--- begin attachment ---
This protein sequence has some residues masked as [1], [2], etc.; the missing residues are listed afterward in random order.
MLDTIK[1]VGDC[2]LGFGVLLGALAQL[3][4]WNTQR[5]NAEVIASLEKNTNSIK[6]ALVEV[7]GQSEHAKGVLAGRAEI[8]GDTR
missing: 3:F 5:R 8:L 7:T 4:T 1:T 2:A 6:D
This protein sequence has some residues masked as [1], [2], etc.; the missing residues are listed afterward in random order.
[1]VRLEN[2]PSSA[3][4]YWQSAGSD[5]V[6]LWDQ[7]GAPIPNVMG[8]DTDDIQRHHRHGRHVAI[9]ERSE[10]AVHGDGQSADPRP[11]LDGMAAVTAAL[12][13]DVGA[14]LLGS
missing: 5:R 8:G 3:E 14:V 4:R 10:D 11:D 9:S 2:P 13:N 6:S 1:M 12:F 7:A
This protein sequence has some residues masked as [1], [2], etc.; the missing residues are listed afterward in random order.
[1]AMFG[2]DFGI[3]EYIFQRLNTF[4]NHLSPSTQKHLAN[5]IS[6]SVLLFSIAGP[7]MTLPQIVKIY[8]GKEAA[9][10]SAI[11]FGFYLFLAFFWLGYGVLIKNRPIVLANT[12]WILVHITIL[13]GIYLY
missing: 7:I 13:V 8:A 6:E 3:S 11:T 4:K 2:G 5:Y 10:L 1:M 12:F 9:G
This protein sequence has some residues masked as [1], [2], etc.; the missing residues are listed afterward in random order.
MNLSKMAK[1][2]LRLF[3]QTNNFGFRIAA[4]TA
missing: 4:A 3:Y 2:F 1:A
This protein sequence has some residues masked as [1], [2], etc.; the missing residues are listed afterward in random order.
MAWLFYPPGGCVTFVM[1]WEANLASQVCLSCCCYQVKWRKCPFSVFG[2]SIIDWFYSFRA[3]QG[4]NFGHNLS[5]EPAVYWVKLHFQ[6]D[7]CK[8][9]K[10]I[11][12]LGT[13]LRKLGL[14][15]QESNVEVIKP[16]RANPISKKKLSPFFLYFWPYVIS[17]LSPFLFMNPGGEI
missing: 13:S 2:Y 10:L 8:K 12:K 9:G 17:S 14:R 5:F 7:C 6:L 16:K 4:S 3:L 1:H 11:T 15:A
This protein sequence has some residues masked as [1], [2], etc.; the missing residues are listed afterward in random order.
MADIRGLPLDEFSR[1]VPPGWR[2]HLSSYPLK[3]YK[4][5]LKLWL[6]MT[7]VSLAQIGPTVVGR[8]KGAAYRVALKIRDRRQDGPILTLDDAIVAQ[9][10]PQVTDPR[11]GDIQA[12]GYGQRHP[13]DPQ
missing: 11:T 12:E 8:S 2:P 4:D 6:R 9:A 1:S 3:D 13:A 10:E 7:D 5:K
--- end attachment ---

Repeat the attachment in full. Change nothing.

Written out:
This protein sequence has some residues masked as [1], [2], etc.; the missing residues are listed afterward in random order.
MLDTIK[1]VGDC[2]LGFGVLLGALAQL[3][4]WNTQR[5]NAEVIASLEKNTNSIK[6]ALVEV[7]GQSEHAKGVLAGRAEI[8]GDTR
missing: 3:F 5:R 8:L 7:T 4:T 1:T 2:A 6:D
This protein sequence has some residues masked as [1], [2], etc.; the missing residues are listed afterward in random order.
[1]VRLEN[2]PSSA[3][4]YWQSAGSD[5]V[6]LWDQ[7]GAPIPNVMG[8]DTDDIQRHHRHGRHVAI[9]ERSE[10]AVHGDGQSADPRP[11]LDGMAAVTAAL[12][13]DVGA[14]LLGS
missing: 5:R 8:G 3:E 14:V 4:R 10:D 11:D 9:S 2:P 13:N 6:S 1:M 12:F 7:A
This protein sequence has some residues masked as [1], [2], etc.; the missing residues are listed afterward in random order.
[1]AMFG[2]DFGI[3]EYIFQRLNTF[4]NHLSPSTQKHLAN[5]IS[6]SVLLFSIAGP[7]MTLPQIVKIY[8]GKEAA[9][10]SAI[11]FGFYLFLAFFWLGYGVLIKNRPIVLANT[12]WILVHITIL[13]GIYLY
missing: 7:I 13:V 8:A 6:E 3:S 11:T 4:K 2:G 5:Y 10:L 1:M 12:F 9:G
This protein sequence has some residues masked as [1], [2], etc.; the missing residues are listed afterward in random order.
MNLSKMAK[1][2]LRLF[3]QTNNFGFRIAA[4]TA
missing: 4:A 3:Y 2:F 1:A
This protein sequence has some residues masked as [1], [2], etc.; the missing residues are listed afterward in random order.
MAWLFYPPGGCVTFVM[1]WEANLASQVCLSCCCYQVKWRKCPFSVFG[2]SIIDWFYSFRA[3]QG[4]NFGHNLS[5]EPAVYWVKLHFQ[6]D[7]CK[8][9]K[10]I[11][12]LGT[13]LRKLGL[14][15]QESNVEVIKP[16]RANPISKKKLSPFFLYFWPYVIS[17]LSPFLFMNPGGEI
missing: 13:S 2:Y 10:L 8:K 12:K 9:G 17:S 14:R 5:F 7:C 6:L 16:K 4:S 3:L 1:H 11:T 15:A
This protein sequence has some residues masked as [1], [2], etc.; the missing residues are listed afterward in random order.
MADIRGLPLDEFSR[1]VPPGWR[2]HLSSYPLK[3]YK[4][5]LKLWL[6]MT[7]VSLAQIGPTVVGR[8]KGAAYRVALKIRDRRQDGPILTLDDAIVAQ[9][10]PQVTDPR[11]GDIQA[12]GYGQRHP[13]DPQ
missing: 11:T 12:E 8:S 2:P 4:D 6:R 9:A 1:S 3:D 13:A 10:E 7:D 5:K